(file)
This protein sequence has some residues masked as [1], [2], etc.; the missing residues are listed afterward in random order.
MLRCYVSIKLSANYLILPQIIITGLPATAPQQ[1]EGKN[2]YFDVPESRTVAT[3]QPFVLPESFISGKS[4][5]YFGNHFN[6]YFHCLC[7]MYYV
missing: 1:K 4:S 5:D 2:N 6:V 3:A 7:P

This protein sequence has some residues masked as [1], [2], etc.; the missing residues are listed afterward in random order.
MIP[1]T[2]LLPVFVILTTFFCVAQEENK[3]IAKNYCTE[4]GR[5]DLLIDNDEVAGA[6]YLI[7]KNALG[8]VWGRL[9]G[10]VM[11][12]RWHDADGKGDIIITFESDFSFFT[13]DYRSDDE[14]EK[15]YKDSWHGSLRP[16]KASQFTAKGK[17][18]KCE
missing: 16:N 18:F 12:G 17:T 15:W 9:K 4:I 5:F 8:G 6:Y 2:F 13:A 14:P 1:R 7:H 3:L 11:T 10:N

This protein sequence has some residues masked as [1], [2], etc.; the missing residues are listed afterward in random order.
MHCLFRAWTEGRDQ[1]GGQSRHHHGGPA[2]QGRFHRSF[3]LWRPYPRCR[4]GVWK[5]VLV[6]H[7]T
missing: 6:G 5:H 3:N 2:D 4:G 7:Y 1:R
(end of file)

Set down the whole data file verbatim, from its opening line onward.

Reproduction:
This protein sequence has some residues masked as [1], [2], etc.; the missing residues are listed afterward in random order.
MLRCYVSIKLSANYLILPQIIITGLPATAPQQ[1]EGKN[2]YFDVPESRTVAT[3]QPFVLPESFISGKS[4][5]YFGNHFN[6]YFHCLC[7]MYYV
missing: 1:K 4:S 5:D 2:N 6:V 3:A 7:P

This protein sequence has some residues masked as [1], [2], etc.; the missing residues are listed afterward in random order.
MIP[1]T[2]LLPVFVILTTFFCVAQEENK[3]IAKNYCTE[4]GR[5]DLLIDNDEVAGA[6]YLI[7]KNALG[8]VWGRL[9]G[10]VM[11][12]RWHDADGKGDIIITFESDFSFFT[13]DYRSDDE[14]EK[15]YKDSWHGSLRP[16]KASQFTAKGK[17][18]KCE
missing: 16:N 18:F 12:G 17:T 15:W 9:K 4:I 5:F 8:G 6:Y 2:F 13:A 14:P 1:R 7:H 3:L 11:T 10:N

This protein sequence has some residues masked as [1], [2], etc.; the missing residues are listed afterward in random order.
MHCLFRAWTEGRDQ[1]GGQSRHHHGGPA[2]QGRFHRSF[3]LWRPYPRCR[4]GVWK[5]VLV[6]H[7]T
missing: 6:G 5:H 3:N 2:D 4:G 7:Y 1:R